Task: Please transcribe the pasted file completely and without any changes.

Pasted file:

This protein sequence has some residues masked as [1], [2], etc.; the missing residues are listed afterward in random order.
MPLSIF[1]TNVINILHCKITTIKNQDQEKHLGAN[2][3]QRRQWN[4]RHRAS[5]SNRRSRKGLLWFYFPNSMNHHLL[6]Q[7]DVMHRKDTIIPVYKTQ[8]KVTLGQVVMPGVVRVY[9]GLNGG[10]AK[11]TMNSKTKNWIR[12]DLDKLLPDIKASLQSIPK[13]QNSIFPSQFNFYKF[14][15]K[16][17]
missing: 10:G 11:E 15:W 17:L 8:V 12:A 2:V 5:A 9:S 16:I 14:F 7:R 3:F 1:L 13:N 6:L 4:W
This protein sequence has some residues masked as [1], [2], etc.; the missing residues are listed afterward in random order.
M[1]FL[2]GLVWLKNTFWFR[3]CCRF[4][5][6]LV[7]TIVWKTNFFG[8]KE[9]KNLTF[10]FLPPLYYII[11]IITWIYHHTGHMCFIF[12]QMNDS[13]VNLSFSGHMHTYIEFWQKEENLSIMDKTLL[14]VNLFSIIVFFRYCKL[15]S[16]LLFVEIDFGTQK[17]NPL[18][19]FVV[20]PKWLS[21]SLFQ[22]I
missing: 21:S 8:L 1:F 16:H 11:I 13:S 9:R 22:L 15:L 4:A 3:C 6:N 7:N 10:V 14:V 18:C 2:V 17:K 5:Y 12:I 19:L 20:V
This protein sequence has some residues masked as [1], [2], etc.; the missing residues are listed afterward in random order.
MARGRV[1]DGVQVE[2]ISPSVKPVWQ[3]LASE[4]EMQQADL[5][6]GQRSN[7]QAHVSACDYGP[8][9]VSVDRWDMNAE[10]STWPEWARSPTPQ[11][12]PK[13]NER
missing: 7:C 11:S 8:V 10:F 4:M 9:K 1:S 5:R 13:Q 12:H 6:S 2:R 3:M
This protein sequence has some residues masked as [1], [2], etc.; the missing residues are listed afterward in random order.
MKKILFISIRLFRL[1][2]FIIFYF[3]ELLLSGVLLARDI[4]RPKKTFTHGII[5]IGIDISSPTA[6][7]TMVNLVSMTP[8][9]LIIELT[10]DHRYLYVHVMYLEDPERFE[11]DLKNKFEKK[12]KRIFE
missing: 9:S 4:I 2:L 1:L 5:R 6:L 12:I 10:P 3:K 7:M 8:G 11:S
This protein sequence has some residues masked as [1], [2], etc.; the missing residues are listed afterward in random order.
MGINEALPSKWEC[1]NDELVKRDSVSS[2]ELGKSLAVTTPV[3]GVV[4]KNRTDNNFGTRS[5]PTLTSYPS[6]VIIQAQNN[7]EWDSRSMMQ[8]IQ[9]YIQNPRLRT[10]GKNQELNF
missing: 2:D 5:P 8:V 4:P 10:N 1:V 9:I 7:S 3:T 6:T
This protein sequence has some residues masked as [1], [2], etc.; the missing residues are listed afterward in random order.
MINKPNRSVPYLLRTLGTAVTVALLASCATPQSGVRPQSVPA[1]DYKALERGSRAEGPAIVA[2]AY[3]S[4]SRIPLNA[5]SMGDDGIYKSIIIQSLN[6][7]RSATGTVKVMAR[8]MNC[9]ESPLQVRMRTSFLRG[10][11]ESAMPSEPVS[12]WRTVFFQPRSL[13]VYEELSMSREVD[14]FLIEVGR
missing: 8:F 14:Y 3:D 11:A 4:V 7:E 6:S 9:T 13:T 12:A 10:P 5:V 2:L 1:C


This protein sequence has some residues masked as [1], [2], etc.; the missing residues are listed afterward in random order.
MPLSIF[1]TNVINILHCKITTIKNQDQEKHLGAN[2][3]QRRQWN[4]RHRAS[5]SNRRSRKGLLWFYFPNSMNHHLL[6]Q[7]DVMHRKDTIIPVYKTQ[8]KVTLGQVVMPGVVRVY[9]GLNGG[10]AK[11]TMNSKTKNWIR[12]DLDKLLPDIKASLQSIPK[13]QNSIFPSQFNFYKF[14][15]K[16][17]
missing: 10:G 11:E 15:W 17:L 8:V 12:A 2:V 5:A 9:S 16:I 14:F 7:R 3:F 1:L 13:N 6:L 4:W
This protein sequence has some residues masked as [1], [2], etc.; the missing residues are listed afterward in random order.
M[1]FL[2]GLVWLKNTFWFR[3]CCRF[4][5][6]LV[7]TIVWKTNFFG[8]KE[9]KNLTF[10]FLPPLYYII[11]IITWIYHHTGHMCFIF[12]QMNDS[13]VNLSFSGHMHTYIEFWQKEENLSIMDKTLL[14]VNLFSIIVFFRYCKL[15]S[16]LLFVEIDFGTQK[17]NPL[18][19]FVV[20]PKWLS[21]SLFQ[22]I
missing: 21:S 8:L 1:F 16:H 11:I 13:S 9:R 22:L 15:L 4:A 3:C 6:N 7:N 10:V 14:V 18:C 2:V 17:K 5:Y 12:I 19:L 20:V
This protein sequence has some residues masked as [1], [2], etc.; the missing residues are listed afterward in random order.
MARGRV[1]DGVQVE[2]ISPSVKPVWQ[3]LASE[4]EMQQADL[5][6]GQRSN[7]QAHVSACDYGP[8][9]VSVDRWDMNAE[10]STWPEWARSPTPQ[11][12]PK[13]NER
missing: 7:C 11:S 8:V 10:F 4:M 9:K 1:S 5:R 13:Q 12:H 6:S 2:R 3:M
This protein sequence has some residues masked as [1], [2], etc.; the missing residues are listed afterward in random order.
MKKILFISIRLFRL[1][2]FIIFYF[3]ELLLSGVLLARDI[4]RPKKTFTHGII[5]IGIDISSPTA[6][7]TMVNLVSMTP[8][9]LIIELT[10]DHRYLYVHVMYLEDPERFE[11]DLKNKFEKK[12]KRIFE
missing: 9:S 4:I 2:L 1:L 5:R 6:L 12:I 10:P 3:K 7:M 8:G 11:S
This protein sequence has some residues masked as [1], [2], etc.; the missing residues are listed afterward in random order.
MGINEALPSKWEC[1]NDELVKRDSVSS[2]ELGKSLAVTTPV[3]GVV[4]KNRTDNNFGTRS[5]PTLTSYPS[6]VIIQAQNN[7]EWDSRSMMQ[8]IQ[9]YIQNPRLRT[10]GKNQELNF
missing: 2:D 5:P 8:V 4:P 10:N 1:V 9:I 7:S 3:T 6:T
This protein sequence has some residues masked as [1], [2], etc.; the missing residues are listed afterward in random order.
MINKPNRSVPYLLRTLGTAVTVALLASCATPQSGVRPQSVPA[1]DYKALERGSRAEGPAIVA[2]AY[3]S[4]SRIPLNA[5]SMGDDGIYKSIIIQSLN[6][7]RSATGTVKVMAR[8]MNC[9]ESPLQVRMRTSFLRG[10][11]ESAMPSEPVS[12]WRTVFFQPRSL[13]VYEELSMSREVD[14]FLIEVGR
missing: 8:F 14:Y 3:D 11:A 4:V 7:E 6:S 9:T 13:T 12:A 10:P 5:V 2:L 1:C